ECONOMY & POLICY
December 09, 2022
Chief Economist Eugenio J. Alemán discusses current economic conditions.
Many have been asking this question since earlier this year, a question that has no easy answer. As economists – us included – continue to forecast the most ‘telegraphed’ recession in history, it is important to point to those things that make this economic cycle very different from past economic cycles. These differences are having an undeniable effect on Americans’ ability to weather the higher interest rate storm and is making the economy’s response to higher rates very different than in previous cycles.
First of all, this was not a typical monetary cycle and thus, the cycle is not showing the same characteristics of a typical end of a monetary cycle. Normally, the Federal Reserve (Fed) decreases interest rates to reactivate the economy through one of its monetary channels: lower interest rates increase lending by banks through the money multiplier effect. That is, the Fed buys Treasurys from the market, injecting liquidity into the market and thus lowering interest rates. Then banks/financial institutions lend those funds to customers, increasing the money supply. The cycle reverses when the Fed decides to sell Treasurys into the market in order to “dry” it from excess liquidity, which makes banks reduce lending, reversing the growth in money supply. Sometimes, during the monetary expansion cycle, borrowing increases so much that individuals and households get into trouble because they cannot continue to pay their debts, especially if employment deteriorates. A very similar process happens with firms, as credit becomes cheaper, and firms increase investments.
In a nutshell, and perhaps a bit oversimplified, this is what a normal monetary cycle looks like. So, when the Fed pulls the trigger and starts increasing interest rates, those individuals who lose their jobs in a downturn get in trouble. Also, firms that invested too much find it difficult to pay back their debts during a recession.
But the period during the COVID-19 pandemic was not a normal monetary cycle. Yes, money supply skyrocketed, but not because banks lent money to individuals and/or firms. The money supply surged because fiscal policy was extremely expansive: a $1,200 check for everybody on April of 2020, a $600 check for everybody on December 2020, a $1,400 check for everybody on March 2021 plus monies from the Paycheck Protection Program (PPP) loans available to businesses from April 2020 until May 2021, etc.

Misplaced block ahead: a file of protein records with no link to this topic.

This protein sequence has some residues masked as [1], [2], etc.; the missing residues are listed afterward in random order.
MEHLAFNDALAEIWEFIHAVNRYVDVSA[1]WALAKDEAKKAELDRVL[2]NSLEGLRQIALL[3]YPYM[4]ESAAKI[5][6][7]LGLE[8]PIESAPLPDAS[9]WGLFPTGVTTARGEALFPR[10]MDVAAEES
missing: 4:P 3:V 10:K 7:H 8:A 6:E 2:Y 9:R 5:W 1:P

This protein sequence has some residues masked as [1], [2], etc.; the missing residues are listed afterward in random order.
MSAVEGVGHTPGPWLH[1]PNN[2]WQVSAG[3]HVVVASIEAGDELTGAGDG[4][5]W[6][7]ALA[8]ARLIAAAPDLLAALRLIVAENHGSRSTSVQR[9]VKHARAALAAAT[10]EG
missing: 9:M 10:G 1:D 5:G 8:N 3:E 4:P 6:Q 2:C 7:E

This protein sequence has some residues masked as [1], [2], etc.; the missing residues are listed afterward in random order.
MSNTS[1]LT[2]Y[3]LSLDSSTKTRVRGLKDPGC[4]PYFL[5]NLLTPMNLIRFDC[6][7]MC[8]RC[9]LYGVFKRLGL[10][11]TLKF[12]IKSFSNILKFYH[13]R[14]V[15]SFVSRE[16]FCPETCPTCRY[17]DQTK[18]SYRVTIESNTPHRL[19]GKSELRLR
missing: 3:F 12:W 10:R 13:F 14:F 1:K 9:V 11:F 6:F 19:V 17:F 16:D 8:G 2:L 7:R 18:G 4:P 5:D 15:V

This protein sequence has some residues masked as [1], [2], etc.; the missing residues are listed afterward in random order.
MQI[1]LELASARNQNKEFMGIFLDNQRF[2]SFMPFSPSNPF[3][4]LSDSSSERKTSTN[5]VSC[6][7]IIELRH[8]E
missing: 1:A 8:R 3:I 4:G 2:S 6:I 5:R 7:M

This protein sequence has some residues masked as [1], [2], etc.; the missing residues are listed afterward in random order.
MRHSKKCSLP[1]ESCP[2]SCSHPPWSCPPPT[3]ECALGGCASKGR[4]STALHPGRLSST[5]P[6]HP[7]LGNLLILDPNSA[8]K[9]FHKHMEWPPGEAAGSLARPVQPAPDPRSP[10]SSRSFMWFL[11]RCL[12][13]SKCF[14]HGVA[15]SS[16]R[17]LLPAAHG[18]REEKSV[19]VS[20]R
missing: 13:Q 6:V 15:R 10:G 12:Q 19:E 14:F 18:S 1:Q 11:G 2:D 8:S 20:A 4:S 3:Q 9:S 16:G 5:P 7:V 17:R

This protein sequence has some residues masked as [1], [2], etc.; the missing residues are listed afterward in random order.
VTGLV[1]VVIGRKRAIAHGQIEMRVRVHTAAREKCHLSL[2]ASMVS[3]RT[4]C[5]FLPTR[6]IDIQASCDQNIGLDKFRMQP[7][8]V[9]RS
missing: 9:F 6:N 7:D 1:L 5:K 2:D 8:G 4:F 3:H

Meanwhile, the economy remained closed for many months, with individuals and households spending and buying goods through mobile apps as well as through the internet while services consumption was curtailed because of the fear of contagion. This allowed individuals, households, and through PPP loans, businesses, to accumulate much of the transfers from the government and thus the savings rate surged during the period. Above is a graph with the estimate of excess savings during the COVID-19 recession and how it is expected to come down going forward.
The Missing Link
This means that today, if there is a contraction in credit, it would not affect individuals, households, and firms as it would have been the case during a normal monetary tightening cycle. Yes, higher interest rates are pricing many Americans out of the housing market, and this is weakening the housing market, but this is not a ‘crisis’ similar to what we had during the Great Recession. Furthermore, although mortgage interest rates have increased considerably, it is only affecting those who buy new houses and existing homes at current mortgage rates and not the majority of Americans who have a very low fixed mortgage rate at a time when inflation is high, and salaries and wages are increasing, thus reducing the burden of those mortgages on real incomes as well as on Americans’ ability to pay for those mortgages, which is what the graph on mortgage debt service payments below is clearly showing.
All these is good news if we expect, as we do, that the U.S. economy is going to enter a recession next year. Although total debt balances have continued to increase, as shown by the graph below, debt service ratios have continued to decline or have remained at historically low levels, which puts today’s household financial conditions in a much better place than in the past when facing a potential recession.
As we mentioned above, it is important to note that although mortgage debt is at a historic high today, mortgage debt service payments are at a historical low-level as a percentage of disposable personal income today thanks to the low interest rates Americans have enjoyed during the last several decades as well as the increase in incomes. Furthermore, these very low interest rates have helped push the household financial obligations ratio to a more than 60 year low. Perhaps the only problematic debt service ratio today is the one on consumer debt, which includes credit card debt payments as well as automobile debt payments. Although this component of debt is still very low, it is not at historical lows in terms of disposable personal income, as the rest of the debt ratios are today. Furthermore, credit card debt has the added disadvantage that interest rates on credit cards are not fixed and thus we expect this debt service payment ratio to continue to increase due to higher interest rates on credit cards as well as more Americans increasing their purchases with credit cards.